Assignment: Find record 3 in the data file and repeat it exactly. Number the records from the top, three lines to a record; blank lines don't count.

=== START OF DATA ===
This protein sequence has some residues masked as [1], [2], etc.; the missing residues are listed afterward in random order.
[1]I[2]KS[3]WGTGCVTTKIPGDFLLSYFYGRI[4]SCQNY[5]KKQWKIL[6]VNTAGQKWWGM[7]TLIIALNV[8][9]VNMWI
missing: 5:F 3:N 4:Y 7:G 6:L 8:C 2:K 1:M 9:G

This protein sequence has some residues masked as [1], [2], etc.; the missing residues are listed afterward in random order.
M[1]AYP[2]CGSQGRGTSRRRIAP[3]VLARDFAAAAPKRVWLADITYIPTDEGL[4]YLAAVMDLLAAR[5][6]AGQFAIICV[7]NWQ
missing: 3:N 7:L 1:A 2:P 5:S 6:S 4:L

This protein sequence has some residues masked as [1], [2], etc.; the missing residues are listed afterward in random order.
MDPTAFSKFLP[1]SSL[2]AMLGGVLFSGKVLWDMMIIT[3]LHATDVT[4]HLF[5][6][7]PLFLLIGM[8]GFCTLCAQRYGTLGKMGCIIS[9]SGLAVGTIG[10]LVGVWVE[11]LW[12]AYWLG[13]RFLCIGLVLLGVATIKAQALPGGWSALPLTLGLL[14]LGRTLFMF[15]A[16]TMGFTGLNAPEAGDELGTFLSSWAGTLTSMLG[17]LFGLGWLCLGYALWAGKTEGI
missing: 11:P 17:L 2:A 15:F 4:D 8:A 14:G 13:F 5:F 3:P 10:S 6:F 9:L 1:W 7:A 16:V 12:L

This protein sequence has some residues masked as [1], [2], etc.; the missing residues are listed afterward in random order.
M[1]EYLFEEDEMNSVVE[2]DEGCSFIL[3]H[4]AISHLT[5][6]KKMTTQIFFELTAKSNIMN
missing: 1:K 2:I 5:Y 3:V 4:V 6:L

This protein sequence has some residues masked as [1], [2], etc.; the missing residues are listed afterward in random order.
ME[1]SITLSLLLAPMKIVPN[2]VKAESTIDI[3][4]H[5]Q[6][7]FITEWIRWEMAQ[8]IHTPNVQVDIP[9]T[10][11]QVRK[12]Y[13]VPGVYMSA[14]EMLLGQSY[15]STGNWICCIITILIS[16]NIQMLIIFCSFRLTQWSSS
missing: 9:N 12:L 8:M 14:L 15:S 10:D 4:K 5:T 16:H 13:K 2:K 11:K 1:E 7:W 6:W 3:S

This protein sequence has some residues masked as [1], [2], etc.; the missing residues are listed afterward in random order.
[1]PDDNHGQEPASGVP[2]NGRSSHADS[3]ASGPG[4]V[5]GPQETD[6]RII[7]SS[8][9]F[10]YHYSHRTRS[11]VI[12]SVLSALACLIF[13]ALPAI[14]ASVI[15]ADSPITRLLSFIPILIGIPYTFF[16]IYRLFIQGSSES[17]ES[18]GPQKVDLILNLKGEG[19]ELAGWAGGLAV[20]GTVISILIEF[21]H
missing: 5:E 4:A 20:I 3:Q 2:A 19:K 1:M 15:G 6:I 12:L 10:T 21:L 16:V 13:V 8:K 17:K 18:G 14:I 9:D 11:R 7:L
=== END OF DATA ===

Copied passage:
This protein sequence has some residues masked as [1], [2], etc.; the missing residues are listed afterward in random order.
MDPTAFSKFLP[1]SSL[2]AMLGGVLFSGKVLWDMMIIT[3]LHATDVT[4]HLF[5][6][7]PLFLLIGM[8]GFCTLCAQRYGTLGKMGCIIS[9]SGLAVGTIG[10]LVGVWVE[11]LW[12]AYWLG[13]RFLCIGLVLLGVATIKAQALPGGWSALPLTLGLL[14]LGRTLFMF[15]A[16]TMGFTGLNAPEAGDELGTFLSSWAGTLTSMLG[17]LFGLGWLCLGYALWAGKTEGI
missing: 11:P 17:L 2:A 15:F 4:D 8:A 14:G 13:F 5:F 3:P 10:S 6:F 9:L 1:W 7:A 16:V 12:L